Monday, April 23, 2012

Island of Fogo Is Having Volcanic Tremor

The island of Fogo looks like something out of a sci fi fantasy movie. A massive island inlayed by a large caldera, with a spire-like volcanic cone in the center that looms high over the tropical landscape. Below the peak of Fogo (Pico do Fogo) lies a paved over, barren landscape, surprisingly home to houses and facilities built atop fresh lava flows. Fogo was one of the first volcanoes that fascinated me, given its striking appearance and remote location. To visit this volcano, for me, would be quite a sight.

Fogo is not a very well-known volcano, but it is capable of some serious eruptions. Indeed the original caldera forming event likely created tsunamis and landslides that would have hit the neighboring islands, and maybe even the African West Coast. The island itself is dotted with cinder cones young and old on its flanks, suggesting a very active life cycle as a volcano. Now, the volcano is getting seismic equipment installed on it, and already, results are coming in pointing to volcanic tremor, and small volcanic earthquakes. Fogo is waking up.  (or was it ever truly asleep?).

Fogo's last eruption occurred in 1995, when a small cinder cone was erupted on the WSW flank of the Fogo peak. This eruption started off as a fissure, and gradually built a cone, and produced slow moving pahoehoe lava flows that pooled at the base of the mountain.


Picture of the 1995 eruption of Fogo, from Smithsonian Global Volcanism Program website. Photo by Dick Moore, 1995 (U.S. Geological Survey)

The Smithsonian GVP Characterizes Fogo here:

"The massive 9-km-wide, horseshoe-shaped Cha caldera truncates the summit of Fogo stratovolcano, the most prominent in the Cape Verde islands. An ash plume (center) rises from the western flank of a steep-sided central cone, Pico, that rises more than 1 km above the caldera floor to form the 2829 m high point of the island. Pico, which is capped by a 500-m-wide, 150-m-deep summit crater, was apparently in almost continuous activity from the time of Portuguese settlement in 1500 AD until about 1760."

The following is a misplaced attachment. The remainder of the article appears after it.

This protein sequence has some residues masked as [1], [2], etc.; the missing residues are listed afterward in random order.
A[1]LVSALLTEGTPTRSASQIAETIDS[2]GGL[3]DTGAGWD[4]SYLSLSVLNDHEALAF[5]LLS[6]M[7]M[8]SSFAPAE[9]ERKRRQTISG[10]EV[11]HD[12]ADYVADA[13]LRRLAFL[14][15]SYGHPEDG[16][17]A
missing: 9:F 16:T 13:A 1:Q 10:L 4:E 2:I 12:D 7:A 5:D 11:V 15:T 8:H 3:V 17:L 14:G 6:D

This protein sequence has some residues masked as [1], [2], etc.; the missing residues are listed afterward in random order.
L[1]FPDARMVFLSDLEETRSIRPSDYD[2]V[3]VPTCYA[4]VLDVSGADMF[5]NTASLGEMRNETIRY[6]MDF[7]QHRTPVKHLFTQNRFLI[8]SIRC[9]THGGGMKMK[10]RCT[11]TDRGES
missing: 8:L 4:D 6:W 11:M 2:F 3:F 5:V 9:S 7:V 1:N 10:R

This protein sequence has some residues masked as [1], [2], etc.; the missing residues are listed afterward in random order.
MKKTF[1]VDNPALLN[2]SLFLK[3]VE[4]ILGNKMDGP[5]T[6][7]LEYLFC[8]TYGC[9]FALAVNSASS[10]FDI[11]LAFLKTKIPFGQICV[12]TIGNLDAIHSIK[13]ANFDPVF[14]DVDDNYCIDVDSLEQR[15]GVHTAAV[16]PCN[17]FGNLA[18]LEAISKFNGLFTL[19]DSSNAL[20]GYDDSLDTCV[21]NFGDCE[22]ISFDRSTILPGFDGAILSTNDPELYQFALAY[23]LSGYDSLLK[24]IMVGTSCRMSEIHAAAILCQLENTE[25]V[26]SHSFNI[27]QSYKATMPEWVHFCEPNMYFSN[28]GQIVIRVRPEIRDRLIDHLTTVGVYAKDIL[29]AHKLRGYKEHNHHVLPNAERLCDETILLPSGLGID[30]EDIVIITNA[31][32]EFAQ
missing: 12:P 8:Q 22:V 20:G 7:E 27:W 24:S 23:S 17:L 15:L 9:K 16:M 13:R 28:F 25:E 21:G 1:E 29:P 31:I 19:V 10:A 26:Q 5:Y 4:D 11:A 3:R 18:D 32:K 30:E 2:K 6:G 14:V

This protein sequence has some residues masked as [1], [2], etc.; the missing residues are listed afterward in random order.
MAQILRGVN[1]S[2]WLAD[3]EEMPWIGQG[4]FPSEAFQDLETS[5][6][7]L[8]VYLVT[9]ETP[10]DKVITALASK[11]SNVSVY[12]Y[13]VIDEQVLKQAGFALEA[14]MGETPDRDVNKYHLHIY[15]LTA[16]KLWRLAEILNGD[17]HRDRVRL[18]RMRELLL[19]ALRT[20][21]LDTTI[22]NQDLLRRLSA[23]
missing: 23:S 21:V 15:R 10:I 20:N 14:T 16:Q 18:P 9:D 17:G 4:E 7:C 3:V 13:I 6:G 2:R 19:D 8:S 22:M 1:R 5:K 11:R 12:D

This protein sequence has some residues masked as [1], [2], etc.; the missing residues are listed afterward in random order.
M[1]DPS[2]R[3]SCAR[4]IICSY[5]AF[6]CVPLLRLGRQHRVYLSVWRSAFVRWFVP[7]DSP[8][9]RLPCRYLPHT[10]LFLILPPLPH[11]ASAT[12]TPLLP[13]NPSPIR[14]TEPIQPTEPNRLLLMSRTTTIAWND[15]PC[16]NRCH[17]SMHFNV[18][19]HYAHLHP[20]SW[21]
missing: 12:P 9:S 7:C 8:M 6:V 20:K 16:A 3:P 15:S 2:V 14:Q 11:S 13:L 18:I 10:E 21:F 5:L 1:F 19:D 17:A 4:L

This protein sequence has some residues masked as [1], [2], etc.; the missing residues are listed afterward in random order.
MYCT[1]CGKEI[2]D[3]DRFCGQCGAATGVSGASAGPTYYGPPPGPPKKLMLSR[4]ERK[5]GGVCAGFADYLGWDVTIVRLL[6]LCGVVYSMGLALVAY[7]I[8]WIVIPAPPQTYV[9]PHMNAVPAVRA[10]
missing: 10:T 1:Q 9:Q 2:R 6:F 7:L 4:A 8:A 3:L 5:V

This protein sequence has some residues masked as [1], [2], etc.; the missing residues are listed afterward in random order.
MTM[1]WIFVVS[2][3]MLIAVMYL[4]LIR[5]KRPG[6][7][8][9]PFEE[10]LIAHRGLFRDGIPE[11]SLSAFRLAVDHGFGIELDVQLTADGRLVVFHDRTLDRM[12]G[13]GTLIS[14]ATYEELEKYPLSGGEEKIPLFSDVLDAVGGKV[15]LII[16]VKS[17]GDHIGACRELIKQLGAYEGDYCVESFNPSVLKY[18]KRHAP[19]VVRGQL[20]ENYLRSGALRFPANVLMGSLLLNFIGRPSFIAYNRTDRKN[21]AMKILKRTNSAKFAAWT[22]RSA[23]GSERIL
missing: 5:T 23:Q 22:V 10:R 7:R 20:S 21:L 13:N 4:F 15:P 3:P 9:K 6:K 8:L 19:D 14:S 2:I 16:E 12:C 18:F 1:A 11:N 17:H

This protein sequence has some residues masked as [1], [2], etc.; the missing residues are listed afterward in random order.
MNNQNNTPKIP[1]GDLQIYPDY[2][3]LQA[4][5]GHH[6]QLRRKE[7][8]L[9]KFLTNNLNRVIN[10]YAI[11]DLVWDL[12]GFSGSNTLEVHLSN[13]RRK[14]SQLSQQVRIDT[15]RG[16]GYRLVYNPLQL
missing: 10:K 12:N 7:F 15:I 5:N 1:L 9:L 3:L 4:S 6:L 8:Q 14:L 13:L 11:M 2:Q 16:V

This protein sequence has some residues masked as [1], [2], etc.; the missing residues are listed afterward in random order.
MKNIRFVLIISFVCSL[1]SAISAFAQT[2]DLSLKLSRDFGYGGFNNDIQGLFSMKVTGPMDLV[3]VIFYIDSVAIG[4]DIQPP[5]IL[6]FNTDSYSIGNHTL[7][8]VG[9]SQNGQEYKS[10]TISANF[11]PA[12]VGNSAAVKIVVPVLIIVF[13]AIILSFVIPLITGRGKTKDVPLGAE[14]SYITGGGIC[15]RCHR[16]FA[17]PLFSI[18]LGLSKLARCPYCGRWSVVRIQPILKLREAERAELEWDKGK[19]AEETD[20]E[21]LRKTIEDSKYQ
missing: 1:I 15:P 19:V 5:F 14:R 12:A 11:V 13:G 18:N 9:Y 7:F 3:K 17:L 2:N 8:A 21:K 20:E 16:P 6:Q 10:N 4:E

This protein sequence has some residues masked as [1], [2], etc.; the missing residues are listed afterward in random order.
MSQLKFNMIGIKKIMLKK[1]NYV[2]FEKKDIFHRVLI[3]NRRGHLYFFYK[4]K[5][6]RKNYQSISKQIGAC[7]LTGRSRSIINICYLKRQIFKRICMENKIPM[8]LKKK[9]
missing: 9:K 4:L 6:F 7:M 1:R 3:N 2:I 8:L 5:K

An eruption of Fogo today would likely be characterized by another small cinder cone building event, or possibly a larger more explosive event from the summit cone (which has not recently erupted historically speaking), which could be capable of strombolian type, or Hawaiian type eruptions. Flank eruptions on the West side of Fogo were considered to be Holocene, but most eruptions have occurred on the East side of the caldera rim recently. The West side of the island is heavily vegetated and is probably not at risk.

The Portuguese islands of the Cape Verde chain are all volcanoes, or have been volcanoes at one point in time or another (some are very old). Installation of more monitoring equipment is exciting news for some of us who long for a global volcanic monitoring network, and certainly for the scientists who will be poring over reams of seismic data. Every year, volcano monitoring gets better and better, and disasters and deaths are able to be more easily averted due to good early warning systems. It is my thought that within 10-20 years of today, we will actually be able to routinely scan a volcanoes magma reserves to determine whether an eruption is imminent, and when it might occur. The new muon-based mapping technology developed in Japan is a major step forward, and is currently being tested on volcanoes such as Vesuvius, and Fuji. 

If anything new develops on Fogo, you'll read about it here!

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